Congressional offices tally every issue that people in their district contact them about. It’s not uncommon for a leader to support a poverty-reduction bill after as few as 7-10 people call in support of it. With a 30-second call you can instantly get a bill/issue viewed by your leader.
1FIND YOUR LEADERS
Everyone living in the United States is served by 2 U.S. Senators and 1 U.S. Representative. Enter your zip code below.
2ADD THEM TO YOUR PHONE
Add the phone numbers of your 3 members of Congress to your cellphone.
A helpful receptionist, usually an intern, will answer the phone. All you have to say is, “I’m a Borgen Project supporter. Please protect funding for the International Affairs Budget.” Visit the legislation section to find key poverty-reduction bills to call in support of.
“I’m a Borgen Project supporter. Please protect the International Affairs Budget.”
That’s all you need to say! An intern answering your call will add “protect the International Affairs Budget” to the call report that is viewed by the congressional leader and key staffers.
This is an actual constituent report given to us by a Chief of Staff. Each week, your congressional leader receives a report like this tallying each issue and bill that voters called supporting and rejecting.
There are two types of drivers in this world. Those who waste away sitting in traffic and those who improve the world while sitting in traffic.
Turn your idle time into advocacy time. Put your three congressional leaders in your cellphone and call on a weekly basis in support of poverty-focused aid. Simply add your leaders to your cellphone and call when you’re bored or sitting in traffic. These calls rarely take longer than 30-seconds.
100 Senators + 435 Representatives = Congress
Congress in Simple Terms…
- You have three members of Congress who represent you in D.C. – two Senators and one Representative.
- Senators serve 6-year terms in the Senate and there are two from each state.
- Representatives serve 2-year terms in the House of Representatives. The number of representatives from each state is determined by population. For example, there are numerous Representatives from New York City while there is only one Representative serving the entire state of Alaska.
- Representatives are frequently referred to as Congressmen, Congresswomen or Reps.
What Happens When You Call
What is a Congressional Call? A 30-second call to your congressional leaders’ offices to express support for reducing global poverty or a specific bill that addresses global poverty issues.
Why is The Borgen Project so passionate about individuals calling their Congressional leaders? The Borgen Project has a rare level of access inside congressional offices and the organization has seen firsthand the impact these calls have. Political offices tally every single call they receive and a weekly summary of calls is given to the political leader. Anyone making a 30-second Congressional call can get the issues or a specific bill noticed by their Congressional leader.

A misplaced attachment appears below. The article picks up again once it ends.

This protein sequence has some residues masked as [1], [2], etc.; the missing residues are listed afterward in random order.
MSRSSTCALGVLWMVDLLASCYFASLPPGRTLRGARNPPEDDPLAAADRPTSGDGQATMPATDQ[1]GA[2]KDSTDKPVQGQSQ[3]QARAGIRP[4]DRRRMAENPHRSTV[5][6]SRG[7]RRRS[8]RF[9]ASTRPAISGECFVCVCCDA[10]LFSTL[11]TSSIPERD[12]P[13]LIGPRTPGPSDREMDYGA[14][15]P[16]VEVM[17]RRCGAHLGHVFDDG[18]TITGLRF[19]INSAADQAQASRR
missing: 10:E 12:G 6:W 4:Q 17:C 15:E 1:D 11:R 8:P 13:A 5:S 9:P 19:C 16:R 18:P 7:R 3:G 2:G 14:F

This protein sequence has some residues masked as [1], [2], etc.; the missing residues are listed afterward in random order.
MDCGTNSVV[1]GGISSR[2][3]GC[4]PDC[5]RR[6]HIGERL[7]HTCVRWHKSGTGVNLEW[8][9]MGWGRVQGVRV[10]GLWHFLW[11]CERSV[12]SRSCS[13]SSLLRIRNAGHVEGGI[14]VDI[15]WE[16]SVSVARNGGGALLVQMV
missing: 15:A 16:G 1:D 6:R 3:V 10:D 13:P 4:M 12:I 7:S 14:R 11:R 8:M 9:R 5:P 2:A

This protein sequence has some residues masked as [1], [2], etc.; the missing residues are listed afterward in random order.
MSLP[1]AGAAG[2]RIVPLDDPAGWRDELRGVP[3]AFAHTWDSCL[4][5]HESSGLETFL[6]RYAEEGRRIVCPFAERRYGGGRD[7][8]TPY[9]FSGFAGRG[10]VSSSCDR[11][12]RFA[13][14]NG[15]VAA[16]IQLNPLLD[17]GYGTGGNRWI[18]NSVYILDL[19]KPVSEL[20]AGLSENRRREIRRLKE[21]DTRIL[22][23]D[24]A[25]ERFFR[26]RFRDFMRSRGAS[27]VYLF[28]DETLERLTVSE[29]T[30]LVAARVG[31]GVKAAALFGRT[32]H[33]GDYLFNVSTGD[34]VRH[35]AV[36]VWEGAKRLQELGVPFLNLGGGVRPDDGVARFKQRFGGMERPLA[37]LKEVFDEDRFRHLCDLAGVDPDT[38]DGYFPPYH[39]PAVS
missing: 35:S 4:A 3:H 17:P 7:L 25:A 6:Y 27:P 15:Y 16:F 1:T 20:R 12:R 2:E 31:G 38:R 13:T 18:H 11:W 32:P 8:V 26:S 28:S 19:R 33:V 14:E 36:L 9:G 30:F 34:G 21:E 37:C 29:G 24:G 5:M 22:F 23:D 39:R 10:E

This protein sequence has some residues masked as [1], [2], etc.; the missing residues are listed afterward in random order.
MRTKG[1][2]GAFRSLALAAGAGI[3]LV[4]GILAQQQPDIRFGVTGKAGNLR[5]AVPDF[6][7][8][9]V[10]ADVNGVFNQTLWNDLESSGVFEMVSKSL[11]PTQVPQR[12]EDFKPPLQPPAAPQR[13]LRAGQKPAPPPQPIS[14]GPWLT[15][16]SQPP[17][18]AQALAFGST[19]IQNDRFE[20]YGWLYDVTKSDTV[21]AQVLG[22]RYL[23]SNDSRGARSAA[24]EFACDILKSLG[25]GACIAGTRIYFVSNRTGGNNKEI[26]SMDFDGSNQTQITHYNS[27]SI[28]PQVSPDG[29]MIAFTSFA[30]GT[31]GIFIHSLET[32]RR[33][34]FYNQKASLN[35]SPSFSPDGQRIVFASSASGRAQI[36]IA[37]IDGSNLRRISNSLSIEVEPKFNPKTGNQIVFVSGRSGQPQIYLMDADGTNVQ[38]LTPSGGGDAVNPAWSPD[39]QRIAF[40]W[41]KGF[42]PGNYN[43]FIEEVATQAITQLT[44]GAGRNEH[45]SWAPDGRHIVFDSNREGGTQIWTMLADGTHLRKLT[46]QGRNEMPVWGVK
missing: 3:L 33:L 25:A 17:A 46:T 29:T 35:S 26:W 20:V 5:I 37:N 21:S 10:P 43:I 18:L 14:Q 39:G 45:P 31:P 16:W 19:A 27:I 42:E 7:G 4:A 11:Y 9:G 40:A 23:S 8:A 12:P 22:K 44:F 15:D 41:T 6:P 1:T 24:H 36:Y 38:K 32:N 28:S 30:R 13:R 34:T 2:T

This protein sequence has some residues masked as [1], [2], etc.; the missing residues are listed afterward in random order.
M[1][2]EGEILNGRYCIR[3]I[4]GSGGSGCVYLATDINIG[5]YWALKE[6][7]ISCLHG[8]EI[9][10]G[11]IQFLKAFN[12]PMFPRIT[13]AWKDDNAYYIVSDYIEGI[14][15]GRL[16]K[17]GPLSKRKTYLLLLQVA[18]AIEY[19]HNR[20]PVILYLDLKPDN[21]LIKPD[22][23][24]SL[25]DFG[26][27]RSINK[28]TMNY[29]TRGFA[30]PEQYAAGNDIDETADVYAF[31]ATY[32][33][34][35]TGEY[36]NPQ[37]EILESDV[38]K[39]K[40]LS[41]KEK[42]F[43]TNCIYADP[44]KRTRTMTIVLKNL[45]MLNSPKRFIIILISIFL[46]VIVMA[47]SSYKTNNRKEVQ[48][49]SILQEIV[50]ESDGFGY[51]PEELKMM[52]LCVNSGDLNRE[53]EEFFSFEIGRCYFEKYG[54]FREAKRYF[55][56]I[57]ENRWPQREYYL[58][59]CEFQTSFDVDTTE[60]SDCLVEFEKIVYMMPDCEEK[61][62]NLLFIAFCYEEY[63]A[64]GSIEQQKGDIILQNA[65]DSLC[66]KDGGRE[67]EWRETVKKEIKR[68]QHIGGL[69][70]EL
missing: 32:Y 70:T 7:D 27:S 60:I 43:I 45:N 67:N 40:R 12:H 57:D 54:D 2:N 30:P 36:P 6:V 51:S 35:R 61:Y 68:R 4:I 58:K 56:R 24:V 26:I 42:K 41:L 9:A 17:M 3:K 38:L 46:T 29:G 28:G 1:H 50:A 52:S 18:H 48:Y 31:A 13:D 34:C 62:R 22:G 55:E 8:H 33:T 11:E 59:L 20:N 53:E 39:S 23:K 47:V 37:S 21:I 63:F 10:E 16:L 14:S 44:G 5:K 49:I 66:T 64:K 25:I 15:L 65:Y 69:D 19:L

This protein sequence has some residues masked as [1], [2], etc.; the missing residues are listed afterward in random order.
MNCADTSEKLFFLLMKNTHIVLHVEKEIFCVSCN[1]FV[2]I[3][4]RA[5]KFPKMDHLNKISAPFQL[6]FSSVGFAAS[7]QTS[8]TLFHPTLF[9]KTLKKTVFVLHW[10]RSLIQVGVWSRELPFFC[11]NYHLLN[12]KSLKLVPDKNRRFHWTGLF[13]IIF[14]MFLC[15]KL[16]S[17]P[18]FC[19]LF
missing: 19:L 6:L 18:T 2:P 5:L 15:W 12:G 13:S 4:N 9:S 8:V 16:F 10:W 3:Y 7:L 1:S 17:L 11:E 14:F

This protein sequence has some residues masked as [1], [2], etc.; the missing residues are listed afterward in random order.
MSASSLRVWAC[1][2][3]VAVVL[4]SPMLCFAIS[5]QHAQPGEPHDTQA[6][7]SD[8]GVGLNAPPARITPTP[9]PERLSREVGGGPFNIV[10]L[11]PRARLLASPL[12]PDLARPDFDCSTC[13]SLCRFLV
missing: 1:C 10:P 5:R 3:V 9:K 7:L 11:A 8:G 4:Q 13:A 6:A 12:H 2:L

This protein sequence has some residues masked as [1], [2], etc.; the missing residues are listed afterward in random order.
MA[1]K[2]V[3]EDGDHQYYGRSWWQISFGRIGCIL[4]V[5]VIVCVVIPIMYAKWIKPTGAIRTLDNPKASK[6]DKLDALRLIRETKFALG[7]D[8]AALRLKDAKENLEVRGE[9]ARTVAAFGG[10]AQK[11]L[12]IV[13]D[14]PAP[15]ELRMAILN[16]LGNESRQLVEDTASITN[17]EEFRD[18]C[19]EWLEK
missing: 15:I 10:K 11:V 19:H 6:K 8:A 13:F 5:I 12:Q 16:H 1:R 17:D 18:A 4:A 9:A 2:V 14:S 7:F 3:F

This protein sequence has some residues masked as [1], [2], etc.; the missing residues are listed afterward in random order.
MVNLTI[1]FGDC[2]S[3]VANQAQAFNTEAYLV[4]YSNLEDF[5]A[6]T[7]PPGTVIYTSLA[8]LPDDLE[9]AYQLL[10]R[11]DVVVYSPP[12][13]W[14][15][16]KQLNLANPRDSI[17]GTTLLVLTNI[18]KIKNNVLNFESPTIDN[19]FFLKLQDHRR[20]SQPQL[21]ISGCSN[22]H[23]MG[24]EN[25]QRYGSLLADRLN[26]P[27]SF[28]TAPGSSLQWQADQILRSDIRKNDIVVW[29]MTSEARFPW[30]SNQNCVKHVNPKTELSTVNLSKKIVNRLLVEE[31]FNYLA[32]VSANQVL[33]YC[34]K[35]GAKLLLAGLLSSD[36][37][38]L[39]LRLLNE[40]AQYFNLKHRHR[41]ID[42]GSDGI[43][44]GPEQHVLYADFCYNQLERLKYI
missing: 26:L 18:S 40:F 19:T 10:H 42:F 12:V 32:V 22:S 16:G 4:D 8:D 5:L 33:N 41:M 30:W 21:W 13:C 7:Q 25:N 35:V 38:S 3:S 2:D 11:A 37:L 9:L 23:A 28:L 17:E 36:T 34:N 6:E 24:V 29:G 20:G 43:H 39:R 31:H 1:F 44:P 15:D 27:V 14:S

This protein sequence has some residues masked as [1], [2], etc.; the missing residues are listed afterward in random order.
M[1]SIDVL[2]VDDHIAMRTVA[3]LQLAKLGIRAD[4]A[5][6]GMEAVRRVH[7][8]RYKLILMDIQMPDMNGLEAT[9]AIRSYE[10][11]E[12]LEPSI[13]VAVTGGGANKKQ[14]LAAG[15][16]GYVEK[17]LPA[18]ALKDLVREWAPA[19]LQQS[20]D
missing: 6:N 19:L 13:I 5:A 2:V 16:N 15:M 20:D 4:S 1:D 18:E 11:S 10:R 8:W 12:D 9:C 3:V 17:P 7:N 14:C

Do I need to be an expert on politics or the issue to call? Nope. You’re a citizen telling the people elected to represent you back in Washington, D.C. that global poverty is important to you. The job of the person answering the phone (usually an intern) is simply to take down your information. You won’t be quizzed. At most, they might ask for your address or zipcode to verify that you live in the Congressional leaders district.
What do I say? “I’m a Borgen Project supporter and I would like to see funding for USAID increased.” That’s all there is to it. Also visit the legislation section to find specific poverty-reduction bills that you can call in favor of. Who do I call? Call the two U.S. Senators and one U.S. Representative who represent your area. How often should I call? We recommend calling every week.
What tips do you have for getting in the habit of calling every week? Put your congressional leaders in your cellphone and pick a set day and day to do it each week (ie. Monday evening while sitting in traffic on the way home).
Can I call when the office is closed? Yes. Simply leave a leave a message on the general voicemail. The messages are checked each morning and your call will still be tallied in the memo.
Who’s eligible to call? Anyone who is a U.S. citizen and/or living in the United States can call congress.
Do you have to be 18 or older? No. We’ve seen 1st grade students call.
- Good: Call your 3 congressional leaders once a week.
- Better: Call on specific poverty-reduction bills.
- Best: Teach friends, family and co-workers how to call their leaders.
- View a Call Report – This is an actual constituent report given to us by a Chief of Staff. Each week, your congressional leader receives a report like this tallying each issue and bill that voters called supporting and rejecting.
- Find poverty bills – Call about legislation that saves lives.